Home | Community | Message Board


Original Seeds Store - Cannabis Seeds
Please support our sponsors.

General Interest >> Political Discussion

Welcome to the Shroomery Message Board! You are experiencing a small sample of what the site has to offer. Please login or register to post messages and view our exclusive members-only content. You'll gain access to additional forums, file attachments, board customizations, encrypted private messages, and much more!

Jump to first unread post. Pages: 1
Invisibleusefulidiot
It's notfascist, it's...Neoconservative!

Registered: 11/21/02
Posts: 732
Is anybody in the least concerned about the diminishing dollar?
    #3384817 - 11/19/04 04:44 PM (12 years, 21 days ago)

What exactly are the implications of having a weak/weakening dollar?

Also, what is it that is directly contributing to the constant fluctuations, and in this case what seems to be an unusually rapid diminishing value of the American dollar?


Post Extras: Print Post  Remind Me! Notify Moderator
Offlinephi1618
old hand

Registered: 02/14/04
Posts: 4,102
Last seen: 6 years, 6 months
Re: Is anybody in the least concerned about the diminishing dollar? [Re: usefulidiot]
    #3384921 - 11/19/04 05:03 PM (12 years, 21 days ago)

This is from a post I made in the thread "How large is the American debt, really?"



The effects of a weakened dollar won't be seen immediately; exporters frequently price their goods in the currency of the target economy, so prices won't immediately rise in response to a weaker dollar.

A weaker dollar is likely to lead to inflationary pressure, more expensive imports (non-agricultural commodities and many manufactured goods will increase in price), increased exports (good for US manufacturers) - this last effect may decrease unemployment. In a tight job market, wages will increase - though probably not untill prices increase. If unemployment is high, wages won't increase and workers will have to pay more for goods.

A benefit to American capitallists is that American's assets held overseas will increase in dollar-value, while foreigners assets in America won't (as a result of changing exchange rates). This is significant because foreiners own more American assets than Americans own foreign assets (about $2 trillion difference). This means that Americans pay foreigners more interest on things we've already consumed than visa-versa, but a decline in the dollar will decrease this effect.



Quote:

what is it that is directly contributing to the constant fluctuations



Since 1972 and the end of the Bretton-Woods system, world currencies have been fiat currencies freely floating against each other on the world markets. Contrary to the views of many economists before that time, this has led to major instability in exchange rates.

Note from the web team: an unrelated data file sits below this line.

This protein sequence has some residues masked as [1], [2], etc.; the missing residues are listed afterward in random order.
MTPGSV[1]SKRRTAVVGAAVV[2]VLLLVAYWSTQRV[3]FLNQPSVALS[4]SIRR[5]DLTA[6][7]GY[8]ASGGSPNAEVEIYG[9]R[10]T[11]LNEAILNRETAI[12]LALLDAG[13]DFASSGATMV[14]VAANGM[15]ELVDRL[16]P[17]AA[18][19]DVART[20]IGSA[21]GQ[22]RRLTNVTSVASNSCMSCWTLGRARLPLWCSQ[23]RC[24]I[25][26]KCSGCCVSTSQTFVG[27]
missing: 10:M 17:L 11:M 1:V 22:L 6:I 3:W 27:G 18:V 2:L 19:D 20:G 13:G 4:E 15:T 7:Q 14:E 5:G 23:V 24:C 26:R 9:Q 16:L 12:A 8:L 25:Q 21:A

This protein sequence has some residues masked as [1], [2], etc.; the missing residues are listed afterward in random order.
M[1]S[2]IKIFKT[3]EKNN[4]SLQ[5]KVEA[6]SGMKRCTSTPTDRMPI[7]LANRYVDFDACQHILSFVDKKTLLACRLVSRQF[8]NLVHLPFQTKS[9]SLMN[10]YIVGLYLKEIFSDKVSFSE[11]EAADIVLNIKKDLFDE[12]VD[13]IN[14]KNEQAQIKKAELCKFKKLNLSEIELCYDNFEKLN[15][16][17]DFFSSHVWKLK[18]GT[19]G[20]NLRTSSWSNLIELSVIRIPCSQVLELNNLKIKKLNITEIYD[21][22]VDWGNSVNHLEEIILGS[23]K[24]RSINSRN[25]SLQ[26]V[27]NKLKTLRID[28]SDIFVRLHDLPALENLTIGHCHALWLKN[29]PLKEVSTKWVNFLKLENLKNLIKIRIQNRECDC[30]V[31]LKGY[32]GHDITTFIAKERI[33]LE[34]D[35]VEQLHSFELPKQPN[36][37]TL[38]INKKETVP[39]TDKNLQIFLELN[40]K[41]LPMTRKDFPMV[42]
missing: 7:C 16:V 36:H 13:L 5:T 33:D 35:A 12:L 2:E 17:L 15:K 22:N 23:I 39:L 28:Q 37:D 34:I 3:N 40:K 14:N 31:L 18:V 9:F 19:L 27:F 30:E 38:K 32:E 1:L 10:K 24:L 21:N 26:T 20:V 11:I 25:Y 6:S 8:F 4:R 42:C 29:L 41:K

You can read a paper by Paul Krugman here:
http://www.econlib.org/library/Enc/ExchangeRates.html


The recent fall of the American dollar is probably a response to our increasing current account deficit. We keep sending more dollars overseas than we take in foreign currency. This has been the case for about 20 years, and was never the case before then. The reason our currency didn't begin to fall earlier is that the Chinese (and other countries) have pegged their currency to ours. This results in the Chinese buying plenty of American debt, which propps up the dollar. The reason its falling exactly now... :shrugs: The insane optimism of the late 90s probably has something to do with it.


Here's an interesting quote from the above article:
Quote:

At the same time, particular exchange rate fluctuations have seemed to depart clearly from any reasonable valuation. The run-up of the dollar in late 1984, for example, brought it to a level that priced U.S. industry out of many markets. The trade deficits that would have resulted could not have been sustained indefinitely, implying that the dollar would have to decline over time. Yet investors, by being willing to hold dollar-denominated bonds with only small interest premiums, were implicitly forecasting that the dollar would decline only slowly. Stephen Marris and I both pointed out that if the dollar were to decline as slowly as the market appeared to believe, growing U.S. interest payments to foreigners would outpace any decline in the trade deficit, implying an explosive and hence impossible growth in foreign debt. It was therefore apparent that the market was overvaluing the dollar.





Overall, I think it is necessary that the dollar fall, and has been for some time. The dollar falling isn't a bad thing in itself, but is a symptom of underlying illness in the American economy.


Post Extras: Print Post  Remind Me! Notify Moderator
OfflineTao
Village Genius

Registered: 09/19/03
Posts: 7,935
Loc: San Diego
Last seen: 1 year, 5 months
Re: Is anybody in the least concerned about the diminishing dollar? [Re: phi1618]